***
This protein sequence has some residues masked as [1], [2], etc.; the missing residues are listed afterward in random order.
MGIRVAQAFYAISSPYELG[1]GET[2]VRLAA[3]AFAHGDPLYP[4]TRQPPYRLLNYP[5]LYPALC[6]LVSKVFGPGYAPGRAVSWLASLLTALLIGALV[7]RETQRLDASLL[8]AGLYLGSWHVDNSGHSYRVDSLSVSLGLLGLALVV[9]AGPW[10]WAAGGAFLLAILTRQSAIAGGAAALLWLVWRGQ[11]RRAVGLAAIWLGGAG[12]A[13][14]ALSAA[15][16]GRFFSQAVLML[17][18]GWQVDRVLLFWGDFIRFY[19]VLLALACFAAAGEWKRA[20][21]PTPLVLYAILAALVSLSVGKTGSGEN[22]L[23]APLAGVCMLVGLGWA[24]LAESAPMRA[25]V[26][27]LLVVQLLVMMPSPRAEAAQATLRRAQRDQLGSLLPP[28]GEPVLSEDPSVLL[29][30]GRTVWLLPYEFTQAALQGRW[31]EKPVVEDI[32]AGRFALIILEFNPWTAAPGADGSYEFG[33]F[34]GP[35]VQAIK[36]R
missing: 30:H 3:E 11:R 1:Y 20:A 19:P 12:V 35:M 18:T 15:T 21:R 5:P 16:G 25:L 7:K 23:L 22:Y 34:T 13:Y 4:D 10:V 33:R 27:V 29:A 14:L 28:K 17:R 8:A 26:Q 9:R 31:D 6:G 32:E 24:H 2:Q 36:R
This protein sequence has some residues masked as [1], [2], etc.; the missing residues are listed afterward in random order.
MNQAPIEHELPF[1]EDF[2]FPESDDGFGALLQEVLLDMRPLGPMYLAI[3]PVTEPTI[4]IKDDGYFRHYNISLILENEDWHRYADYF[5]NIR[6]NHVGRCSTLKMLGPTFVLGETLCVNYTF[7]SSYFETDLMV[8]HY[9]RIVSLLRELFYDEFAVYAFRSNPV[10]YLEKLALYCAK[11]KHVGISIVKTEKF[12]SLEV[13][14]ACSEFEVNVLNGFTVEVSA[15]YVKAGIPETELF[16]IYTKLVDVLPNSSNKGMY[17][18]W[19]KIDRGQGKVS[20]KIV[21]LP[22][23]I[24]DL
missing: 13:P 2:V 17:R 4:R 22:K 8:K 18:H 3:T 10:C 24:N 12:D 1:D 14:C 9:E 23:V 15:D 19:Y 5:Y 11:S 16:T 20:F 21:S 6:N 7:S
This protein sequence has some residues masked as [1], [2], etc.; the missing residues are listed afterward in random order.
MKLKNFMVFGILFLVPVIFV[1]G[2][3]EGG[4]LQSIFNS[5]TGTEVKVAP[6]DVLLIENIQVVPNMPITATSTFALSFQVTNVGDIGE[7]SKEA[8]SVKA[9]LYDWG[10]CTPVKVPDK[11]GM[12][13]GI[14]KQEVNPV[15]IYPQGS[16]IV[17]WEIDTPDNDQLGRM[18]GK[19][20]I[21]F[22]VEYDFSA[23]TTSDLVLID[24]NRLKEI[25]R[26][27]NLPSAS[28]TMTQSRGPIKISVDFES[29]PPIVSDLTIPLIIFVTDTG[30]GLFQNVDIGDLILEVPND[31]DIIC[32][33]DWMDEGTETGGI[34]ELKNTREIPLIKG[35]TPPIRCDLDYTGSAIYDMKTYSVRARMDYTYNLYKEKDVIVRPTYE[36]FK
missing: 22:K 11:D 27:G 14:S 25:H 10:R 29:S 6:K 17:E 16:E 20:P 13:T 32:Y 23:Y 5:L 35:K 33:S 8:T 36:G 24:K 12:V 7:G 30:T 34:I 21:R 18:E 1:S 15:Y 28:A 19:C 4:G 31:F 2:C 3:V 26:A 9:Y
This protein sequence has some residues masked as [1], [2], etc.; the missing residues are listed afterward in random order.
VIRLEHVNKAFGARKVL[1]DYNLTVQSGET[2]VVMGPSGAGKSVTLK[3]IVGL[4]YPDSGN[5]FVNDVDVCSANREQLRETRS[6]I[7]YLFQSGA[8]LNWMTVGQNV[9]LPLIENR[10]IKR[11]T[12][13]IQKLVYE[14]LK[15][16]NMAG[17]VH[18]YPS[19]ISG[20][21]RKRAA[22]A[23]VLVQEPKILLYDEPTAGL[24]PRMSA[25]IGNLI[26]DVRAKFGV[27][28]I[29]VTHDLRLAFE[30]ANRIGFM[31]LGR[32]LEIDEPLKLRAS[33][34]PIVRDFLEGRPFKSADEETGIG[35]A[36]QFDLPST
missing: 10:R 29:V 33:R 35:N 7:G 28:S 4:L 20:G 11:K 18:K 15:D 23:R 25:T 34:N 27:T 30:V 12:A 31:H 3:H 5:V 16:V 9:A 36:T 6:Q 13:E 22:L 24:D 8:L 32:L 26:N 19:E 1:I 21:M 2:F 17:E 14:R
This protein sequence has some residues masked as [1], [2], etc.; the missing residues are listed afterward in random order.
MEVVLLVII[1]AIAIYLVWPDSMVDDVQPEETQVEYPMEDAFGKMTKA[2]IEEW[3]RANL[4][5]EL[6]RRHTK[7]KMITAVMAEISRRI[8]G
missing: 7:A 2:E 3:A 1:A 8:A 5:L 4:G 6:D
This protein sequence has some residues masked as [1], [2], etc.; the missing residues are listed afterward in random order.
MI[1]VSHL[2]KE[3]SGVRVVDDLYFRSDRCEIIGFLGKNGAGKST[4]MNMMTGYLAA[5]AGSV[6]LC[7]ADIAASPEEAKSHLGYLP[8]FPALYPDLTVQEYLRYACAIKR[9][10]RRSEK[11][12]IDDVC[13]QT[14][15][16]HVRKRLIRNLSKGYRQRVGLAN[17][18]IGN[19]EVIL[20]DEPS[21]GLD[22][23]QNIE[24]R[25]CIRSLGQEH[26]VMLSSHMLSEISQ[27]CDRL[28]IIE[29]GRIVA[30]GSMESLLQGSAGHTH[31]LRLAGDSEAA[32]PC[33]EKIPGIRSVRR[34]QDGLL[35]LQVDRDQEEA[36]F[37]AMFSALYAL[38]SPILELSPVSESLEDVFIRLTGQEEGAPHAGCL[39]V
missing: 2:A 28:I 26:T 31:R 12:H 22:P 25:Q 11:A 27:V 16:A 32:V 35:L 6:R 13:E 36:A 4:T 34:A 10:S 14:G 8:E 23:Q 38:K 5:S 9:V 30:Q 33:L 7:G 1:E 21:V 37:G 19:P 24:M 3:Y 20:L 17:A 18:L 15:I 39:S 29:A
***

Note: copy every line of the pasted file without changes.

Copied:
This protein sequence has some residues masked as [1], [2], etc.; the missing residues are listed afterward in random order.
MGIRVAQAFYAISSPYELG[1]GET[2]VRLAA[3]AFAHGDPLYP[4]TRQPPYRLLNYP[5]LYPALC[6]LVSKVFGPGYAPGRAVSWLASLLTALLIGALV[7]RETQRLDASLL[8]AGLYLGSWHVDNSGHSYRVDSLSVSLGLLGLALVV[9]AGPW[10]WAAGGAFLLAILTRQSAIAGGAAALLWLVWRGQ[11]RRAVGLAAIWLGGAG[12]A[13][14]ALSAA[15][16]GRFFSQAVLML[17][18]GWQVDRVLLFWGDFIRFY[19]VLLALACFAAAGEWKRA[20][21]PTPLVLYAILAALVSLSVGKTGSGEN[22]L[23]APLAGVCMLVGLGWA[24]LAESAPMRA[25]V[26][27]LLVVQLLVMMPSPRAEAAQATLRRAQRDQLGSLLPP[28]GEPVLSEDPSVLL[29][30]GRTVWLLPYEFTQAALQGRW[31]EKPVVEDI[32]AGRFALIILEFNPWTAAPGADGSYEFG[33]F[34]GP[35]VQAIK[36]R
missing: 30:H 3:E 11:R 1:Y 20:A 19:P 12:V 35:M 18:T 15:T 21:R 5:P 16:G 25:L 7:K 23:L 22:Y 34:T 13:Y 4:D 10:V 33:R 27:V 29:A 14:L 28:K 17:R 8:A 26:Q 9:R 31:D 6:G 32:E 24:H 2:Q 36:R
This protein sequence has some residues masked as [1], [2], etc.; the missing residues are listed afterward in random order.
MNQAPIEHELPF[1]EDF[2]FPESDDGFGALLQEVLLDMRPLGPMYLAI[3]PVTEPTI[4]IKDDGYFRHYNISLILENEDWHRYADYF[5]NIR[6]NHVGRCSTLKMLGPTFVLGETLCVNYTF[7]SSYFETDLMV[8]HY[9]RIVSLLRELFYDEFAVYAFRSNPV[10]YLEKLALYCAK[11]KHVGISIVKTEKF[12]SLEV[13][14]ACSEFEVNVLNGFTVEVSA[15]YVKAGIPETELF[16]IYTKLVDVLPNSSNKGMY[17][18]W[19]KIDRGQGKVS[20]KIV[21]LP[22][23]I[24]DL
missing: 13:P 2:V 17:R 4:R 22:K 8:K 18:H 3:T 10:C 24:N 12:D 1:D 14:C 9:E 23:V 15:D 19:Y 5:Y 11:S 16:T 20:F 21:S 6:N 7:S
This protein sequence has some residues masked as [1], [2], etc.; the missing residues are listed afterward in random order.
MKLKNFMVFGILFLVPVIFV[1]G[2][3]EGG[4]LQSIFNS[5]TGTEVKVAP[6]DVLLIENIQVVPNMPITATSTFALSFQVTNVGDIGE[7]SKEA[8]SVKA[9]LYDWG[10]CTPVKVPDK[11]GM[12][13]GI[14]KQEVNPV[15]IYPQGS[16]IV[17]WEIDTPDNDQLGRM[18]GK[19][20]I[21]F[22]VEYDFSA[23]TTSDLVLID[24]NRLKEI[25]R[26][27]NLPSAS[28]TMTQSRGPIKISVDFES[29]PPIVSDLTIPLIIFVTDTG[30]GLFQNVDIGDLILEVPND[31]DIIC[32][33]DWMDEGTETGGI[34]ELKNTREIPLIKG[35]TPPIRCDLDYTGSAIYDMKTYSVRARMDYTYNLYKEKDVIVRPTYE[36]FK
missing: 22:K 11:D 27:G 14:S 25:H 10:R 29:S 6:K 17:E 16:E 20:P 13:T 32:Y 23:Y 5:L 35:K 33:S 8:T 36:G 24:K 12:V 7:G 30:T 34:I 21:R 18:E 1:S 15:Y 28:A 19:C 4:G 31:F 2:C 3:V 26:A 9:Y
This protein sequence has some residues masked as [1], [2], etc.; the missing residues are listed afterward in random order.
VIRLEHVNKAFGARKVL[1]DYNLTVQSGET[2]VVMGPSGAGKSVTLK[3]IVGL[4]YPDSGN[5]FVNDVDVCSANREQLRETRS[6]I[7]YLFQSGA[8]LNWMTVGQNV[9]LPLIENR[10]IKR[11]T[12][13]IQKLVYE[14]LK[15][16]NMAG[17]VH[18]YPS[19]ISG[20][21]RKRAA[22]A[23]VLVQEPKILLYDEPTAGL[24]PRMSA[25]IGNLI[26]DVRAKFGV[27][28]I[29]VTHDLRLAFE[30]ANRIGFM[31]LGR[32]LEIDEPLKLRAS[33][34]PIVRDFLEGRPFKSADEETGIG[35]A[36]QFDLPST
missing: 10:R 29:V 33:R 35:N 7:G 28:S 4:L 20:G 11:K 18:K 15:D 23:R 25:T 34:N 27:T 30:V 12:A 31:H 3:H 5:V 16:V 9:A 36:T 6:Q 13:E 22:L 24:D 8:L 32:L 26:N 19:E 1:I 21:M 2:F 17:E 14:R
This protein sequence has some residues masked as [1], [2], etc.; the missing residues are listed afterward in random order.
MEVVLLVII[1]AIAIYLVWPDSMVDDVQPEETQVEYPMEDAFGKMTKA[2]IEEW[3]RANL[4][5]EL[6]RRHTK[7]KMITAVMAEISRRI[8]G
missing: 7:A 2:E 3:A 1:A 8:A 5:L 4:G 6:D
This protein sequence has some residues masked as [1], [2], etc.; the missing residues are listed afterward in random order.
MI[1]VSHL[2]KE[3]SGVRVVDDLYFRSDRCEIIGFLGKNGAGKST[4]MNMMTGYLAA[5]AGSV[6]LC[7]ADIAASPEEAKSHLGYLP[8]FPALYPDLTVQEYLRYACAIKR[9][10]RRSEK[11][12]IDDVC[13]QT[14][15][16]HVRKRLIRNLSKGYRQRVGLAN[17][18]IGN[19]EVIL[20]DEPS[21]GLD[22][23]QNIE[24]R[25]CIRSLGQEH[26]VMLSSHMLSEISQ[27]CDRL[28]IIE[29]GRIVA[30]GSMESLLQGSAGHTH[31]LRLAGDSEAA[32]PC[33]EKIPGIRSVRR[34]QDGLL[35]LQVDRDQEEA[36]F[37]AMFSALYAL[38]SPILELSPVSESLEDVFIRLTGQEEGAPHAGCL[39]V
missing: 2:A 28:I 26:T 31:R 12:H 22:P 25:Q 11:A 27:V 16:A 32:V 35:L 6:R 13:E 36:A 4:T 34:A 10:S 14:G 8:E 23:Q 38:K 5:S 9:V 30:Q 33:L 7:G 1:E 21:V 37:G 19:P 24:M 3:Y 20:L 17:A 18:L 15:I 39:S 29:A